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Cell Rep. 2019 Aug 13;28(7):1703-1716.e6. doi: 10.1016/j.celrep.2019.07.032.

m6A RNA Methylation Maintains Hematopoietic Stem Cell Identity and Symmetric Commitment.

Author information

1
Molecular Pharmacology Program, Center for Cell Engineering, Center for Stem Cell Biology, Center for Experimental Therapeutics, Center for Hematologic Malignancies, Memorial Sloan Kettering Cancer Center, New York, NY, USA.
2
New York Genome Center, New York, NY, USA; Meyer Cancer Center, Weill Cornell Medicine, New York, NY, USA.
3
Department of Pharmacology, Weill Cornell Medicine, Cornell University, New York, NY, USA.
4
Department of Mouse Genetics and Metabolism, Institute for Genetics and Center for Molecular Medicine (CMMC), University of Cologne, Zülpicher Strasse 47b, 50674 Cologne, Germany.
5
Molecular Pharmacology Program, Center for Cell Engineering, Center for Stem Cell Biology, Center for Experimental Therapeutics, Center for Hematologic Malignancies, Memorial Sloan Kettering Cancer Center, New York, NY, USA; Terry Fox Laboratory, British Columbia Cancer Research Centre, Vancouver, BC, Canada; Molecular Biology and Biochemistry, Simon Fraser University, Vancouver, BC, Canada.
6
New York Genome Center, New York, NY, USA; Meyer Cancer Center, Weill Cornell Medicine, New York, NY, USA; Institute of Computational Biomedicine, Weill Cornell Medicine, New York, NY, USA. Electronic address: dal3005@med.cornell.edu.
7
Molecular Pharmacology Program, Center for Cell Engineering, Center for Stem Cell Biology, Center for Experimental Therapeutics, Center for Hematologic Malignancies, Memorial Sloan Kettering Cancer Center, New York, NY, USA. Electronic address: kharasm@mskcc.org.

Abstract

Stem cells balance cellular fates through asymmetric and symmetric divisions in order to self-renew or to generate downstream progenitors. Symmetric commitment divisions in stem cells are required for rapid regeneration during tissue damage and stress. The control of symmetric commitment remains poorly defined. Using single-cell RNA sequencing (scRNA-seq) in combination with transcriptomic profiling of HSPCs (hematopoietic stem and progenitor cells) from control and m6A methyltransferase Mettl3 conditional knockout mice, we found that m6A-deficient hematopoietic stem cells (HSCs) fail to symmetrically differentiate. Dividing HSCs are expanded and are blocked in an intermediate state that molecularly and functionally resembles multipotent progenitors. Mechanistically, RNA methylation controls Myc mRNA abundance in differentiating HSCs. We identified MYC as a marker for HSC asymmetric and symmetric commitment. Overall, our results indicate that RNA methylation controls symmetric commitment and cell identity of HSCs and may provide a general mechanism for how stem cells regulate differentiation fate choice.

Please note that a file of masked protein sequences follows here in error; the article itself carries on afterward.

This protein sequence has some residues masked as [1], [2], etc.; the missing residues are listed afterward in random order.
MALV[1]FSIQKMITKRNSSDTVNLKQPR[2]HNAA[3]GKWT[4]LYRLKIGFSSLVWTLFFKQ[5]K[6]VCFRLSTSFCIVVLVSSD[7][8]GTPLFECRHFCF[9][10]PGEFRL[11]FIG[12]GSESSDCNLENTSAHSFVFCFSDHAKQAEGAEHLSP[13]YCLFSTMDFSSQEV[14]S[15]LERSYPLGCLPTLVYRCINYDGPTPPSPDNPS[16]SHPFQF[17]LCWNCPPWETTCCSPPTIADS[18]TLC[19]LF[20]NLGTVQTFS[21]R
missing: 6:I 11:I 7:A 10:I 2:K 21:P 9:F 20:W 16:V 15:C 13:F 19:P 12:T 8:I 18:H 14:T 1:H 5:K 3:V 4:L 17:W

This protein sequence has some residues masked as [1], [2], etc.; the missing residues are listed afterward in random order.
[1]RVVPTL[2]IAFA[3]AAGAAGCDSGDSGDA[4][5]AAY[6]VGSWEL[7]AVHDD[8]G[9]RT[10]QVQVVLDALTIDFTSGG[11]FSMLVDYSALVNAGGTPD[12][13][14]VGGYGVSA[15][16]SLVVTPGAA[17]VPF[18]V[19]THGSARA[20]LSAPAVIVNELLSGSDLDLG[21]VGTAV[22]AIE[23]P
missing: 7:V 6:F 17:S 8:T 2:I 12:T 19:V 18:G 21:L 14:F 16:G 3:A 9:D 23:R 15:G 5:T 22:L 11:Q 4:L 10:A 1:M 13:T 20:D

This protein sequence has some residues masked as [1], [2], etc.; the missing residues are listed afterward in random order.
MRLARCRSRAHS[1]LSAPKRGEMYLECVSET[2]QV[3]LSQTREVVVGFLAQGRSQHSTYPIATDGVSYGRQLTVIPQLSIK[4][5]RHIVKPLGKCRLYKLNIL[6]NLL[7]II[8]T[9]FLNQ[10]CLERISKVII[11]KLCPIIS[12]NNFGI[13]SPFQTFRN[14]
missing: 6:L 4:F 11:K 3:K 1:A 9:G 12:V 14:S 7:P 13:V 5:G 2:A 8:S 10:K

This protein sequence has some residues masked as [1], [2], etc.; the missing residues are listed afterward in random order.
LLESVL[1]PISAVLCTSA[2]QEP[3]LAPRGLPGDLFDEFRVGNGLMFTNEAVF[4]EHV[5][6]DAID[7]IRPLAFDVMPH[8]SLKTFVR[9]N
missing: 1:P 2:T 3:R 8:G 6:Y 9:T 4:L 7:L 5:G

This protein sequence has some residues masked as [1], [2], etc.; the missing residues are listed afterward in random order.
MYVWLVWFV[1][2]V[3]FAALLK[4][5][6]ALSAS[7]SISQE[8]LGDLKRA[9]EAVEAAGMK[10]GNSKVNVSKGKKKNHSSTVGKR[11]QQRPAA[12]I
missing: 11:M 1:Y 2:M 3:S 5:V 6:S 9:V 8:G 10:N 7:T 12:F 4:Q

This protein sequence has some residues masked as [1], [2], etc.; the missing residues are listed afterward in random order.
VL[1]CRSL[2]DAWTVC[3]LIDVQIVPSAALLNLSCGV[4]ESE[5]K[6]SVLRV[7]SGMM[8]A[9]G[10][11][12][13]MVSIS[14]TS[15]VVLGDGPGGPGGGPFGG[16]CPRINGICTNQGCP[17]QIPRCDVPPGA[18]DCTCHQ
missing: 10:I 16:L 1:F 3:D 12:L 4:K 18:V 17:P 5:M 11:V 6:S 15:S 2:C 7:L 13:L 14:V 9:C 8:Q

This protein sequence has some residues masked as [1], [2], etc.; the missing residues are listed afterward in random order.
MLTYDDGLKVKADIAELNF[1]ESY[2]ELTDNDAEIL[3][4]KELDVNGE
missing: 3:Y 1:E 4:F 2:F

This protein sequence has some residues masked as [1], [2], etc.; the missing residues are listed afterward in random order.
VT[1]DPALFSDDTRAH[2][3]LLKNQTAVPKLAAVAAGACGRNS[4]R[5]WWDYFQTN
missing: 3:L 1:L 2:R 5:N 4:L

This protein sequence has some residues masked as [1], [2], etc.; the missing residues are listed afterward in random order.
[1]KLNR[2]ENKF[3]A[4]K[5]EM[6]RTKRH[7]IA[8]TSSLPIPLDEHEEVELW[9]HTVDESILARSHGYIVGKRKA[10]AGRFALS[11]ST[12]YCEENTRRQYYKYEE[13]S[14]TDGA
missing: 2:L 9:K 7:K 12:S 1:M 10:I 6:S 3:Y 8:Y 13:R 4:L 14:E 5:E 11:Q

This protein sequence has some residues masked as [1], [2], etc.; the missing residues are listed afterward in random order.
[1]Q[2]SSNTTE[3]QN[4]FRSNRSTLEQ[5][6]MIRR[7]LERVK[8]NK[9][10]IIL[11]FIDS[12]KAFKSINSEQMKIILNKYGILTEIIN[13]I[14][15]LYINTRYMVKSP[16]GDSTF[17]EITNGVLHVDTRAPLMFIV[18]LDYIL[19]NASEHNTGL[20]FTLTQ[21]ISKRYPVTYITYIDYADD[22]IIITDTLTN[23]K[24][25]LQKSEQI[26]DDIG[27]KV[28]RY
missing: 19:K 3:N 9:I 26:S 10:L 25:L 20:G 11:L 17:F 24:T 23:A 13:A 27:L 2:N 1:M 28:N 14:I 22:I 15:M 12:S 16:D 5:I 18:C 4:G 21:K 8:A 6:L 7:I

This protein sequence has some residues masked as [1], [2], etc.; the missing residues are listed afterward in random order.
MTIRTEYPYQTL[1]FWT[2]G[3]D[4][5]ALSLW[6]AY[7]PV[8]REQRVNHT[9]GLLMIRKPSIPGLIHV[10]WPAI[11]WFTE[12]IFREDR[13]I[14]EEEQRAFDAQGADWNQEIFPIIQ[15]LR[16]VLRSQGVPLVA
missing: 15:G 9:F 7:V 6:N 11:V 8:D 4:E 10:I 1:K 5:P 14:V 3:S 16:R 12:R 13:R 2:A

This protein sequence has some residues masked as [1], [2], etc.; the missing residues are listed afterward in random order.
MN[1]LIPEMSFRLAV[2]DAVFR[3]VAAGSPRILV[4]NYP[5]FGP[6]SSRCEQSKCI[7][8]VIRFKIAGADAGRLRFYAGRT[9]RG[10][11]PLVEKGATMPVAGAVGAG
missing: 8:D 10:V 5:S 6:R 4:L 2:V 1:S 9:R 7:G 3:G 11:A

KEYWORDS:

MYC; RNA methylation; cell identity; hematopoietic stem cell; m(6)A; symmetric and asymmetric cell division

PMID:
31412241
DOI:
10.1016/j.celrep.2019.07.032
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